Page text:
(Family Features) When you’re organizing your end-of-life affairs, preparing a will is likely high on your list of priorities. What you may not realize is that there are different kinds of wills.
A last will and testament is probably what you think of first; it’s a legal directive about how your assets should be handled upon your death. An ethical will, on the other hand, isn’t a legal document at all. It’s a way for you to convey thoughts, life lessons learned, the intentions behind your will and wishes for your loved ones.
If you think you’d like to prepare an ethical will, here are some tips from RememberingALife.com, an online resource from the experts at the National Funeral Directors Association, to guide you in the process:
Decide on your format. An ethical will can be written, but it can also be delivered via audio or video. There’s not a right or wrong approach; it depends on how you’re most comfortable communicating. One consideration is your comfort level with audio or video editing. Unless you’re confident you can say what you want, the way you want in one pass, you’ll need some basic editing skills to ensure your message is conveyed exactly as you wish.
Determine your purpose. Ethical wills can serve many different purposes. You may use it to convey your love and appreciation to your loved ones or to mend fences you weren’t able to while alive. Your ethical will can also be a way to share your values, what you’ve learned in life and your dreams for those you hold dear. It may even be your chance to share the secret ingredient in a beloved family recipe.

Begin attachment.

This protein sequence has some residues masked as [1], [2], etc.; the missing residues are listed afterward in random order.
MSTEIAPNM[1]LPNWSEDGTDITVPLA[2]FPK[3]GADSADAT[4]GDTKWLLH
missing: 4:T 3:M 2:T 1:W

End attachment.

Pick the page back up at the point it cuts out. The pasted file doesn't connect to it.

Gather your thoughts. Drafting an ethical will can be an emotional process, so organizing what you’d like to say ahead of time can help keep you focused. Make notes about the points you’d like to share, adding details or embellishments as you wish. However, take care to avoid saying anything in your ethical will that contradicts your legal will.
Start writing. Even if you ultimately plan to record your ethical will, writing out what you plan to say can be a good idea. Remember this isn’t a formal dissertation or award-winning novel, so convey your thoughts freely. Clarity is important, but don’t be afraid to let your personality, humor and other characteristics shine through.
Edit yourself. Preparing an ethical will is no small undertaking, and chances are, over time, you’ll want to change or add to your original draft. Take your time and revisit your draft as often as you need to capture everything you want to say.
Find more resources to support you and your family in your end-of-life planning at RememberingALife.com.
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